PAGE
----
A Feminist Analysis of the Abuse and Neglect of Elderly Women

  • Rosemarie TongEmail author
  • Howard Lintz
Part of the Library of Public Policy and Public Administration book series (LPPP, volume 12)


There have been few feminist analyses of the abuse and neglect of elderly women per se. We think that most standard gerontological studies of the abuse and neglect of aging people have not disaggregated the group – elderly people – according to their differences in gender, race, ethnicity, social status, economic well-being, and so on. In contrast, feminist theory has certainly paid attention to gender differences, but many analyses have been surprisingly ageist. Feminists still focus on issues of concern to younger women, giving short shrift to, or simply ignoring, the issues of many older women: chronic diseases, depression, loneliness, and confrontation with their mortality. In this chapter, we point out some of the ways that physical abuse and neglect differ for elderly women. We also argue that feminists, indeed everyone, should be especially concerned about the issues of elderly women as a matter of social justice. Because women still have much heavier caregiving roles and responsibilities than men, they generally reach old age poorer, sicker, and more stretched than men. Thought and efforts must be expanded in order to achieve the continually elusive goal of gender equity.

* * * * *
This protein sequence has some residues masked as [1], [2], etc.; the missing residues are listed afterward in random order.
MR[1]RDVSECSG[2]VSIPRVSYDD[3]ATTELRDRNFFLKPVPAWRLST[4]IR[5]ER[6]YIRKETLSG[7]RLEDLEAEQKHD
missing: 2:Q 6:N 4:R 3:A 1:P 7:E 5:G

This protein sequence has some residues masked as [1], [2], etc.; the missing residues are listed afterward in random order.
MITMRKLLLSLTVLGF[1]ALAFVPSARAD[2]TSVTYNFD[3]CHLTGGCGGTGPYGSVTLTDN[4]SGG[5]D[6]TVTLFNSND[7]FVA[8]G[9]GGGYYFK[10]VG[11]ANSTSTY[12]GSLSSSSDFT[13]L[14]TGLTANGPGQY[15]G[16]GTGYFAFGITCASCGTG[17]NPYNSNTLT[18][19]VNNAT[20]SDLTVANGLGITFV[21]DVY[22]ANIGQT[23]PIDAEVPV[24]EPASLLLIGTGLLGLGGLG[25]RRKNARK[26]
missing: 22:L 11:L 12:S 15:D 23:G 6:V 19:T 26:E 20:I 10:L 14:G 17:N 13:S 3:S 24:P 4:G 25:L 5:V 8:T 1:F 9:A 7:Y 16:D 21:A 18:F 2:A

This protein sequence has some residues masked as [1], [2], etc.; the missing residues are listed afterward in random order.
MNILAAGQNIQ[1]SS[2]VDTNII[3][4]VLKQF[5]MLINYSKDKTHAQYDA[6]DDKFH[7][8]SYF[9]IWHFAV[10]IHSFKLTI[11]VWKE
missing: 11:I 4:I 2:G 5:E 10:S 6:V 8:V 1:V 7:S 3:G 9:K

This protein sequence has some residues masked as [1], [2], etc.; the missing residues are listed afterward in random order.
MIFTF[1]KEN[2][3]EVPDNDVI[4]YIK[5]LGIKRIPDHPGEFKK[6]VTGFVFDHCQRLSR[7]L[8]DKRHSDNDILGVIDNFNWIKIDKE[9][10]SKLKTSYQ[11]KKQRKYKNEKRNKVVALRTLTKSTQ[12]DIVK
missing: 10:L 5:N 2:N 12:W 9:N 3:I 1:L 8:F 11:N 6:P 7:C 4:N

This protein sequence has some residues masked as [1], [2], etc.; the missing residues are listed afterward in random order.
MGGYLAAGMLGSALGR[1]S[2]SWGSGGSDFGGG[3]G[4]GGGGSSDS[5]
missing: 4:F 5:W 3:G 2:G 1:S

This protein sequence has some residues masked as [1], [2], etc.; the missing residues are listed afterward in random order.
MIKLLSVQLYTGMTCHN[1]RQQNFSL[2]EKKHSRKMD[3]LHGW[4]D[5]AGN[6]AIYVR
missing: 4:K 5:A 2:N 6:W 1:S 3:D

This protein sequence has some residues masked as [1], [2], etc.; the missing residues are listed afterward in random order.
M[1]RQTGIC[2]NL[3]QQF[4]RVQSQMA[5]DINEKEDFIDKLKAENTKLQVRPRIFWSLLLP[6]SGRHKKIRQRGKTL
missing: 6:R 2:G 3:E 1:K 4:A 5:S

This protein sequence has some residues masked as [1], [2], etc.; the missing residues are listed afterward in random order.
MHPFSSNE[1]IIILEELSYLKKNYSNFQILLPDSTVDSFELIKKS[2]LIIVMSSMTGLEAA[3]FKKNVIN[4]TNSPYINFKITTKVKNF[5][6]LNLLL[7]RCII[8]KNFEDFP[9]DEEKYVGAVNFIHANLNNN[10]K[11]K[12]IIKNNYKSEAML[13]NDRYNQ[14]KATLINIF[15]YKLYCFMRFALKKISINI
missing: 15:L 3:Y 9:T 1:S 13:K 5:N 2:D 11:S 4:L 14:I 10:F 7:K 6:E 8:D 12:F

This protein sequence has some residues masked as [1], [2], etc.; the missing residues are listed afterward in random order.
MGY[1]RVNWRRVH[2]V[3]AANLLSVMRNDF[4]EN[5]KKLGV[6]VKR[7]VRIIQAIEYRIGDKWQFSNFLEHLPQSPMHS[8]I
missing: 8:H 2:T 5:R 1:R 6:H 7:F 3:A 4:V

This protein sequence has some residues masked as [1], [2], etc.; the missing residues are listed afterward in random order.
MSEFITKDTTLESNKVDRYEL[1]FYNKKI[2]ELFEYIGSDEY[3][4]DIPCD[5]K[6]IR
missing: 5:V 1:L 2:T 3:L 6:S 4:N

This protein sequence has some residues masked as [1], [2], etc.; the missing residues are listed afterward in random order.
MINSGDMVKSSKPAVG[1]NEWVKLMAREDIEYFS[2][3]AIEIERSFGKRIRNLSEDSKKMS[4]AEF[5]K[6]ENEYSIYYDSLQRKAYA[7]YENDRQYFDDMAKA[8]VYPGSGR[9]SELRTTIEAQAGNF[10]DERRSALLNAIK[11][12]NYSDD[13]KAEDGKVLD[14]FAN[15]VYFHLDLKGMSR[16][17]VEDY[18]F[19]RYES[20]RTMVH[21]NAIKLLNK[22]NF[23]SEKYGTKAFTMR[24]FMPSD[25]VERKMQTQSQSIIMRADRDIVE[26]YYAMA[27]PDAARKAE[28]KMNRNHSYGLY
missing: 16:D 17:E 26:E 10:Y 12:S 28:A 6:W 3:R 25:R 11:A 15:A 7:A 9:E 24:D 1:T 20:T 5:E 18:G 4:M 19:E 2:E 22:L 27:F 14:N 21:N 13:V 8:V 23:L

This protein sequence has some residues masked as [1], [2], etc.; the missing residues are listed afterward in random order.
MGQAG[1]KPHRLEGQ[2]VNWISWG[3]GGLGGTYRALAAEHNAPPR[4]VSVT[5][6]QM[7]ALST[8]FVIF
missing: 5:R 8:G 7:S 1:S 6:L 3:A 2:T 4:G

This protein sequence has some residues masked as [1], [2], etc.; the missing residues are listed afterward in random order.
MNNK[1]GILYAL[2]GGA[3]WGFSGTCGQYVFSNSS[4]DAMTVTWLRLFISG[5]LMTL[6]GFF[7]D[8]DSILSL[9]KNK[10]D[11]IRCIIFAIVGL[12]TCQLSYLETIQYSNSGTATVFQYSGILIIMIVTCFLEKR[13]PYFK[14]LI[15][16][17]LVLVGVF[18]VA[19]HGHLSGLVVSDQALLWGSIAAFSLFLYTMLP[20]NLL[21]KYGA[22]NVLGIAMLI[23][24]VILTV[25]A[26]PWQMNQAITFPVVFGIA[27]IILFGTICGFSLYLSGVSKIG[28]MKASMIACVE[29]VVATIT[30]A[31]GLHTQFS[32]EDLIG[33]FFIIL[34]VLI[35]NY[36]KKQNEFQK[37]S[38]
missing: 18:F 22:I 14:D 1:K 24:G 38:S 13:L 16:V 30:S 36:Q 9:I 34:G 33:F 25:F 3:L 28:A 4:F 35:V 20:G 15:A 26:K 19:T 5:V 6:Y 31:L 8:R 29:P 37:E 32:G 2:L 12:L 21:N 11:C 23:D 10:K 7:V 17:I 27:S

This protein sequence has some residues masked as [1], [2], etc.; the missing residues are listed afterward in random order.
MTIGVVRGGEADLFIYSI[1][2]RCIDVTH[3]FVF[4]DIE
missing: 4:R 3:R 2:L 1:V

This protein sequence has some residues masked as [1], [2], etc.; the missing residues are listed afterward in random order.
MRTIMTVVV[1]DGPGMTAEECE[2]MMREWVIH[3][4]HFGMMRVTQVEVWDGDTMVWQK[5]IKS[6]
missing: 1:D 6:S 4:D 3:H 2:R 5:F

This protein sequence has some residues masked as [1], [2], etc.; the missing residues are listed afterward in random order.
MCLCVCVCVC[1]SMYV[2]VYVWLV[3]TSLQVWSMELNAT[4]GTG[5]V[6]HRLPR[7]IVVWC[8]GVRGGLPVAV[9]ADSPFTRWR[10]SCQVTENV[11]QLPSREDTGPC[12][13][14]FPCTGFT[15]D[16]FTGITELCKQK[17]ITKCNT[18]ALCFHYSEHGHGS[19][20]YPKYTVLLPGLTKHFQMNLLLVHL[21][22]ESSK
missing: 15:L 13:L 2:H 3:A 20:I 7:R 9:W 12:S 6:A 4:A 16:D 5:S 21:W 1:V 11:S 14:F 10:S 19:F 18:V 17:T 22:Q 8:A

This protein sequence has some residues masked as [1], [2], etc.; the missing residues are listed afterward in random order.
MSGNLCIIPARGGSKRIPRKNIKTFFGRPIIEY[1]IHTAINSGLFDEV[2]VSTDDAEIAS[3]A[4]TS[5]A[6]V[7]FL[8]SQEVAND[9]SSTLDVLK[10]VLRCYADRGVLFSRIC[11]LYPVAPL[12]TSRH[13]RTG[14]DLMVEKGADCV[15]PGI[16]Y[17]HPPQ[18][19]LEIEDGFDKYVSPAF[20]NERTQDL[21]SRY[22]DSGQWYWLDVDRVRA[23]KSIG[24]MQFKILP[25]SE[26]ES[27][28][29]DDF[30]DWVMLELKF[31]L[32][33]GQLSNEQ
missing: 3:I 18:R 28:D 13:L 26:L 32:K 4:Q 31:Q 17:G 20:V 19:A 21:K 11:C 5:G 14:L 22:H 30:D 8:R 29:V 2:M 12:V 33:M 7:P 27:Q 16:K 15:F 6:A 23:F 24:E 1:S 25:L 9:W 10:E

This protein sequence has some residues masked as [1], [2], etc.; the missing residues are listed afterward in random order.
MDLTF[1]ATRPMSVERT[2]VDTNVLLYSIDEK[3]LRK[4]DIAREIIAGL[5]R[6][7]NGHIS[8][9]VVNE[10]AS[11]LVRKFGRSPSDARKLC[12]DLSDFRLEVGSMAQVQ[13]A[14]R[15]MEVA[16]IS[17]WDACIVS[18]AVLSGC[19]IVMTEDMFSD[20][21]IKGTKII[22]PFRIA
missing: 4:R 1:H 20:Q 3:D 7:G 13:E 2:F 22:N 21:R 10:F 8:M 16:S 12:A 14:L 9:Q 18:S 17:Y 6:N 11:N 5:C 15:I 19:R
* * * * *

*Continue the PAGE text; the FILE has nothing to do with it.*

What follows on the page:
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Copyright information

© Springer Nature Switzerland AG 2019

Authors and Affiliations

  1. 1.Department of Philosophy, Center for Applied and Professional EthicsUNC CharlotteCharlotteUSA
  2. 2.Attorney (US district court)CharlotteUSA

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